Radiator Recommendations? — Brooklynian

Radiator Recommendations?

edited December 2014 in Brooklyn and Beyond
Hi all, we're looking to add radiators back into our apartment. They were originally removed by the previous owners (too warm) so the hookups are there (single pipe). I'm thinking of avoiding the old huge cast iron ones. Any reccos on slightly more modern less protruding ones and where to get them?

I'd think the big cast iron guys radiate more heat than new low-profile versions. Any help appreciated!


  • The cast iron ones stay warm long after the water has stopped flowing. This doesn't make them heat better or worse, in my experience, but mixing different types in the same zone can cause hot and cold spots within the zone.

  • Thanks eastbloc.  Did you personally have a preference?  Sounds like you like big'ol cast iron?  I like the look of some of the ornate ones, but also like some of the newer very flat/flush against the wall versions.   
  • edited December 2014
    @goldemi1 - Are you asking about a steam or water system?  Single pipe seems to imply steam.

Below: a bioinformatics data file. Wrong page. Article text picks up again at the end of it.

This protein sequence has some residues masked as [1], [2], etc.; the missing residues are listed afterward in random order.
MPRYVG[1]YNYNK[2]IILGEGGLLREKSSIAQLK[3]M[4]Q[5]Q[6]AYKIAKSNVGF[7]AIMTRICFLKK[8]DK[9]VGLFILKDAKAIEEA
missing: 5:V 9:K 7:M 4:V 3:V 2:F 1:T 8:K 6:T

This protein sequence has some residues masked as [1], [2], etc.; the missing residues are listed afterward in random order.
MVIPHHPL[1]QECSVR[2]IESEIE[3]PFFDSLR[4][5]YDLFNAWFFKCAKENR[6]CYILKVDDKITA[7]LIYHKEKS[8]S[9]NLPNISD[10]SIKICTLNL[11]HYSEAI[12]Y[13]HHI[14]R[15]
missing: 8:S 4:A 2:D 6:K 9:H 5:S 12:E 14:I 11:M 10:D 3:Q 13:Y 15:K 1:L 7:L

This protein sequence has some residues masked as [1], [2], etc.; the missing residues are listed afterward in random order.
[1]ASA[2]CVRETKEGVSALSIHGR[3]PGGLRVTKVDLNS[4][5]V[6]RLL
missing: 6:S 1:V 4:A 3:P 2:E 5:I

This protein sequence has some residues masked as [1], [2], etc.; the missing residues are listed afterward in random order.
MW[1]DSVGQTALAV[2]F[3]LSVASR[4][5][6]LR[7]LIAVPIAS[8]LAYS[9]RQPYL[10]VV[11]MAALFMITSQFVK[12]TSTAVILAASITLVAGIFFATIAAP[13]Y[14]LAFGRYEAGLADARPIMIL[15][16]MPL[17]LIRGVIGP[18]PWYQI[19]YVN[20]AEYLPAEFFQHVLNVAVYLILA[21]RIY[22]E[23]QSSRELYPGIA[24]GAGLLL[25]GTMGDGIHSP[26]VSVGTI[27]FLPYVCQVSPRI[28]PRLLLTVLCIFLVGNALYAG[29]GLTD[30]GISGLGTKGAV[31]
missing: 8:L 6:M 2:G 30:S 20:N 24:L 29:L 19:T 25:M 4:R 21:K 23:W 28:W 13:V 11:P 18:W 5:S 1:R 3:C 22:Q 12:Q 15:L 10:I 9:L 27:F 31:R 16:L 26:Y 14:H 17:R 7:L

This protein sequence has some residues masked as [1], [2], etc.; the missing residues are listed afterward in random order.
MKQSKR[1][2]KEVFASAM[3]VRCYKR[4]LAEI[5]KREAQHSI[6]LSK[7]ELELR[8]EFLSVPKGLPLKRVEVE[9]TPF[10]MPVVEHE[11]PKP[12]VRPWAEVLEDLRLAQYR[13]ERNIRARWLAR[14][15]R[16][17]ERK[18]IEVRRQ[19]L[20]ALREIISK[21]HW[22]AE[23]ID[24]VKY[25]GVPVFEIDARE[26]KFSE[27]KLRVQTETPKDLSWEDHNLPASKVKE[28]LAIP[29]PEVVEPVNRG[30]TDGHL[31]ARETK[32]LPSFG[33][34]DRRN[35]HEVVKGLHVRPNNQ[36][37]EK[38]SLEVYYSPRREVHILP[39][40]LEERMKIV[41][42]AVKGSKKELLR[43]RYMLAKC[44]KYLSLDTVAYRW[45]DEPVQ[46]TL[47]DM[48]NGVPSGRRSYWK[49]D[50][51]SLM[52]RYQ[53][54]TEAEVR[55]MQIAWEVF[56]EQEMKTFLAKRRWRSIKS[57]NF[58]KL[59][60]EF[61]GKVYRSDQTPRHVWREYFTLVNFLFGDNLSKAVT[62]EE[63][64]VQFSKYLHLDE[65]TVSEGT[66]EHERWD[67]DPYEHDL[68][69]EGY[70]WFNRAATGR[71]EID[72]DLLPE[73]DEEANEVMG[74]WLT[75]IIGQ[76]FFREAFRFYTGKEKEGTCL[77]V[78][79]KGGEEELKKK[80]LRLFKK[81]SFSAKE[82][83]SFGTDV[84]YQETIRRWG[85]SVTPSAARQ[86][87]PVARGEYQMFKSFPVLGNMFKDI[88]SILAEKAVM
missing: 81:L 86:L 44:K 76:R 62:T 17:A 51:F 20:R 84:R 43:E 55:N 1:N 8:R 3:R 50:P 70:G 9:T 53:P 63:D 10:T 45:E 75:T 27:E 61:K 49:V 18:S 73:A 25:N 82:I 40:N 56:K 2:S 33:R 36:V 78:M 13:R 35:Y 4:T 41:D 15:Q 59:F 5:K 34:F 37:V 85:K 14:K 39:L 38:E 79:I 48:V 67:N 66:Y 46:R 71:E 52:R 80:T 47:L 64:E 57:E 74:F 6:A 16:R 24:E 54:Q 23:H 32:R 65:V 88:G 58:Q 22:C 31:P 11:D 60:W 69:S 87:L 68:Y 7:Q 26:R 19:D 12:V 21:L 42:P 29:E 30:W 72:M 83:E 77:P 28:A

Either way, cast iron is the way to go. As @eastbloc noted, it stays warm long after the boiler turns off.  You can get cast iron in many different shapes and sizes.  They should all have a rating on them so if you get the right size for the room (and if steam, use the correct valve), it should do a good job, irrespective of shape, new or old.

    It is worth noting that steam can be temperamental (with knocking, hissing, etc.) so make sure you have a professional with experience in steam systems install the radiators. 
  • edited December 2014
    Single pipe is steam, as southeast said.  You can definitely go with either baseboard or cast iron.  Cast iron does remain warm even after the system is off, but this has downsides in that it tends to "outrun" the thermostat, making the place (potentially) warmer than you set it to.  This is because the cast iron acts as a buffer for the heat, and releases it more slowly than a baseboard setup, so by the time the system turns off, there's a lot of residual heat left in the metal.

    That is assuming you have a thermostat at all.  You said you live in an apartment, and it's unlikely that you have a steam boiler in a utility closet, so you may have a central boiler which you do not individually control.  

    That is, if the pipes are connected to anything functional at all.  What are your neighbors doing?
  • cast iron baseboards are great.
  • check out Build It Green!
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